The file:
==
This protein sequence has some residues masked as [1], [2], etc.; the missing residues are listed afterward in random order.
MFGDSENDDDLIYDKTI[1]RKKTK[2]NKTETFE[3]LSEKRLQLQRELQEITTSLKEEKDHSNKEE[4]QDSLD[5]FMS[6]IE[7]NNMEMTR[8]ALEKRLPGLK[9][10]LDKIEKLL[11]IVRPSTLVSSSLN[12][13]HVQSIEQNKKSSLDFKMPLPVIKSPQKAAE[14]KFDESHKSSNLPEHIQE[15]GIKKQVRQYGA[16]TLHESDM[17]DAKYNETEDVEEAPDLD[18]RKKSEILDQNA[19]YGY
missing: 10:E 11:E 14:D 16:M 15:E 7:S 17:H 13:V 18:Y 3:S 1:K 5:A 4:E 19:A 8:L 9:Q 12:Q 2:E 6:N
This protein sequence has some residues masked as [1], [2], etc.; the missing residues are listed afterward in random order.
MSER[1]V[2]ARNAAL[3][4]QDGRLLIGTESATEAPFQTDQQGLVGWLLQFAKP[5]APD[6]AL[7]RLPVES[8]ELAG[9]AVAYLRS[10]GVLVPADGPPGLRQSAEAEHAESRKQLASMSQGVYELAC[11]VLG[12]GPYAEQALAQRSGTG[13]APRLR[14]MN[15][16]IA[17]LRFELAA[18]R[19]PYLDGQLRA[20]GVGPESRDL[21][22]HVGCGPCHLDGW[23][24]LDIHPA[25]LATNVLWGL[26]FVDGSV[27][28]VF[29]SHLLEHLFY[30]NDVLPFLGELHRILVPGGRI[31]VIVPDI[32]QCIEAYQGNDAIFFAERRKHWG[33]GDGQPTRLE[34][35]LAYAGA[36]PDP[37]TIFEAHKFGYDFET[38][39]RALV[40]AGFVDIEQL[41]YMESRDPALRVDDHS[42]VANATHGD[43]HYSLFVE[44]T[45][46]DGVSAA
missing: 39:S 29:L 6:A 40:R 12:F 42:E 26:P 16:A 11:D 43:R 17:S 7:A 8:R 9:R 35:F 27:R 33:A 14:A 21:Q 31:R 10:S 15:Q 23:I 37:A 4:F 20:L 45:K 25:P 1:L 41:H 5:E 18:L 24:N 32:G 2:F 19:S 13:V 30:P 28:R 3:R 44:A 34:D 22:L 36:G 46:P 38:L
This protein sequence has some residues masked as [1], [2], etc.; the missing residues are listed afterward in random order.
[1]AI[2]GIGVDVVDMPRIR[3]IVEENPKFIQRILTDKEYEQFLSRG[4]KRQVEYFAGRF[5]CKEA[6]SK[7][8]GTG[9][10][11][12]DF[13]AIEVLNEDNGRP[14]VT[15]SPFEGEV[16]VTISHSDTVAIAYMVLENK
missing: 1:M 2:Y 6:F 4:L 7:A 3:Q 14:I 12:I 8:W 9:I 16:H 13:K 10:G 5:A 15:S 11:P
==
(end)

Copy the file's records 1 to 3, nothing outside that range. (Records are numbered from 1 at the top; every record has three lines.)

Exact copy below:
This protein sequence has some residues masked as [1], [2], etc.; the missing residues are listed afterward in random order.
MFGDSENDDDLIYDKTI[1]RKKTK[2]NKTETFE[3]LSEKRLQLQRELQEITTSLKEEKDHSNKEE[4]QDSLD[5]FMS[6]IE[7]NNMEMTR[8]ALEKRLPGLK[9][10]LDKIEKLL[11]IVRPSTLVSSSLN[12][13]HVQSIEQNKKSSLDFKMPLPVIKSPQKAAE[14]KFDESHKSSNLPEHIQE[15]GIKKQVRQYGA[16]TLHESDM[17]DAKYNETEDVEEAPDLD[18]RKKSEILDQNA[19]YGY
missing: 10:E 11:E 14:D 16:M 15:E 7:S 17:H 13:V 18:Y 3:S 1:K 5:A 4:E 19:A 8:L 9:Q 12:Q 2:E 6:N
This protein sequence has some residues masked as [1], [2], etc.; the missing residues are listed afterward in random order.
MSER[1]V[2]ARNAAL[3][4]QDGRLLIGTESATEAPFQTDQQGLVGWLLQFAKP[5]APD[6]AL[7]RLPVES[8]ELAG[9]AVAYLRS[10]GVLVPADGPPGLRQSAEAEHAESRKQLASMSQGVYELAC[11]VLG[12]GPYAEQALAQRSGTG[13]APRLR[14]MN[15][16]IA[17]LRFELAA[18]R[19]PYLDGQLRA[20]GVGPESRDL[21][22]HVGCGPCHLDGW[23][24]LDIHPA[25]LATNVLWGL[26]FVDGSV[27][28]VF[29]SHLLEHLFY[30]NDVLPFLGELHRILVPGGRI[31]VIVPDI[32]QCIEAYQGNDAIFFAERRKHWG[33]GDGQPTRLE[34][35]LAYAGA[36]PDP[37]TIFEAHKFGYDFET[38][39]RALV[40]AGFVDIEQL[41]YMESRDPALRVDDHS[42]VANATHGD[43]HYSLFVE[44]T[45][46]DGVSAA
missing: 39:S 29:L 6:A 40:R 12:F 42:E 26:P 16:A 11:D 43:R 17:S 7:A 8:R 9:R 35:F 27:R 33:A 14:A 21:Q 31:R 10:S 15:Q 23:I 37:A 4:F 20:L 45:K 25:P 1:L 41:H 5:E 18:L 24:N 32:G 2:F 19:S 13:V 30:P 28:R 3:R 44:A 34:D 22:L 36:G 46:P 38:L
This protein sequence has some residues masked as [1], [2], etc.; the missing residues are listed afterward in random order.
[1]AI[2]GIGVDVVDMPRIR[3]IVEENPKFIQRILTDKEYEQFLSRG[4]KRQVEYFAGRF[5]CKEA[6]SK[7][8]GTG[9][10][11][12]DF[13]AIEVLNEDNGRP[14]VT[15]SPFEGEV[16]VTISHSDTVAIAYMVLENK
missing: 1:M 2:Y 6:F 4:L 7:A 3:Q 14:I 12:I 8:W 9:I 16:H 13:K 10:G 5:A 15:S 11:P